The greatest mystery of Glastonbury is the question of whether King Arthur's body was buried on the abbey grounds.

Despite the monks' declarations about the discovery of the remains of the king and his wife Guinevere in 1190, there is still no certainty on this matter. Recent research suggests that the king may have been buried near Bridgeen in south Wales. After the last battle of Camlann, which is a difficult place to identify, the dying king was taken to the mysterious island of Avalon.

King Henry II heard the story about the legendary ruler's grave on the grounds of Glastonbury Abbey from a Welsh bard.

Henry II shared this news with the prior of the abbey. When the monastery was rebuilt after the fire in 1184, the grave was also searched for. About 2 m underground, a stone slab and a lead cross were found with the inscription: "Here, on the Isle of Avalon, was buried the famous King Arthur." Below this stone slab was found a coffin made of a carved log, containing the bones of a large man with a damaged skull and the bones of a smaller person, identified as Guinevere thanks to a lock of light hair found near the remains.

The place within the abbey, today considered King Arthur's grave, is in fact the place where the deceased's bones were moved in 1278.

The original grave remains unmarked and is located 15 m from the southern door of the Chapel of the Virgin Mary.

There is a tower on Glastonbury Hill, which is the remains of a church that once stood here.

According to legend, the hill was the entrance to Avon, a hidden kingdom of the underworld. In the 6th century, Saint Kolin visited the hill of Tor, entered through a hidden entrance, and found himself in a magnificent palace. He sprinkled everything with holy water, which caused the palace to disappear.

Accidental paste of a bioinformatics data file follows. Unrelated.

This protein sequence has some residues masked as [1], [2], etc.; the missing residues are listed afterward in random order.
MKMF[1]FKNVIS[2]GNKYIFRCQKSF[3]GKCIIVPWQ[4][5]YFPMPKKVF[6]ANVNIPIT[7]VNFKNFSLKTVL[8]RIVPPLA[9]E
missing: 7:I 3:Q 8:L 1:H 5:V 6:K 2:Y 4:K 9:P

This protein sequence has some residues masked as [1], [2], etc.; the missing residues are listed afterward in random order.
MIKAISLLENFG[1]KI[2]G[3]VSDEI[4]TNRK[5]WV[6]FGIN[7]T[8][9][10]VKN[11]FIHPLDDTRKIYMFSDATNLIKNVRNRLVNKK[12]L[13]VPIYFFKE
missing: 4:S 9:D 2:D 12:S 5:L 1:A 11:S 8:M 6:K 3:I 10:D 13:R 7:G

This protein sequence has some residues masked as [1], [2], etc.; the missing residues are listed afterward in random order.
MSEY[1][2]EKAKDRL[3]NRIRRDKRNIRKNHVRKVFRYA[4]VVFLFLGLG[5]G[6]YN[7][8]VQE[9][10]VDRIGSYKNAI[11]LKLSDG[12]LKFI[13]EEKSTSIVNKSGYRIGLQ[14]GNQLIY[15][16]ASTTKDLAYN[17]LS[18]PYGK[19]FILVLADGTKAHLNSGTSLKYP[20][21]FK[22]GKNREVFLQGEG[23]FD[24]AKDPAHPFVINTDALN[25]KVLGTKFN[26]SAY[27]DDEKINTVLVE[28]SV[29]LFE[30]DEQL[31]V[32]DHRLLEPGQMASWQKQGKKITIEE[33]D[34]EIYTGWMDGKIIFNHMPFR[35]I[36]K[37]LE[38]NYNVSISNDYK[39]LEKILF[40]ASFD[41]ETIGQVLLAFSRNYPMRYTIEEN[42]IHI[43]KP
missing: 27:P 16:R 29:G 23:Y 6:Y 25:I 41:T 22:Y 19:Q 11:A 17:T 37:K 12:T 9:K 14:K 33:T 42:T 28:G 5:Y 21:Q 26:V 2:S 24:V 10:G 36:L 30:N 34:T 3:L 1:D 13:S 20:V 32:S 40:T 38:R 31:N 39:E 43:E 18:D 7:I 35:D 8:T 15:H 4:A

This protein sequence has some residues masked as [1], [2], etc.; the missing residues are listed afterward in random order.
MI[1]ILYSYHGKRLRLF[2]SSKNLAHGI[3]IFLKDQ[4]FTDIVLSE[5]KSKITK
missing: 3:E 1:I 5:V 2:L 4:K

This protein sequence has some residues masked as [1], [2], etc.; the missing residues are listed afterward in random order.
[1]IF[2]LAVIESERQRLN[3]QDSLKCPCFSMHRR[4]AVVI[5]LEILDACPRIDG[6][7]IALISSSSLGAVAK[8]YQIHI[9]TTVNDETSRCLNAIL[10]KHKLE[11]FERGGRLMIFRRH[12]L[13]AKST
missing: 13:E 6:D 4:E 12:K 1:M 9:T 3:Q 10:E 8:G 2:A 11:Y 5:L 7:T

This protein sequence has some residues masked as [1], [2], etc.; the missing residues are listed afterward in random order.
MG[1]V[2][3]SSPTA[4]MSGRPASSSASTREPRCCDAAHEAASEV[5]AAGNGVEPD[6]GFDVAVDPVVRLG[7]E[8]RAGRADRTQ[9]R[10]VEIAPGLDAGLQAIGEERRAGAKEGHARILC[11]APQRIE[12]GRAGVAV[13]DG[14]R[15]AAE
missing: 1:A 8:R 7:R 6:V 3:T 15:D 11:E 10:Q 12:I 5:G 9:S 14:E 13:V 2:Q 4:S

According to legend, Glastonbury was the place where Lancelot went after the death of King Arthur.

Lancelot of the Lake was the most famous Knight of the Round Table, a character from Arthurian legend.

Nowadays, Glastonbury is a religious center associated not only with Christianity but also with pagan practices.

There are many shops in the city selling pagan or magical items.

The Irish king's son, Saint Indracht, died at Glastonbury.
English sculptor Katharine Maltwood publicly announced in 1929 that she had discovered enormous figures scattered across the lands of Somerset, north of Glastonbury.

Bounded by the natural contours of rivers, paths, roads, hills, ditches, and embankments, these figures were intended to represent the 12 signs of the zodiac. She wrote the book "Glastonbury, the Star Temple", in which she tried to combine the symbolism of these huge figures with the story of the Grail and the legend of King Arthur. The Glastonbury Zodiac, as old as the hills and rivers that make up its outline, stretches over an area 10 miles across.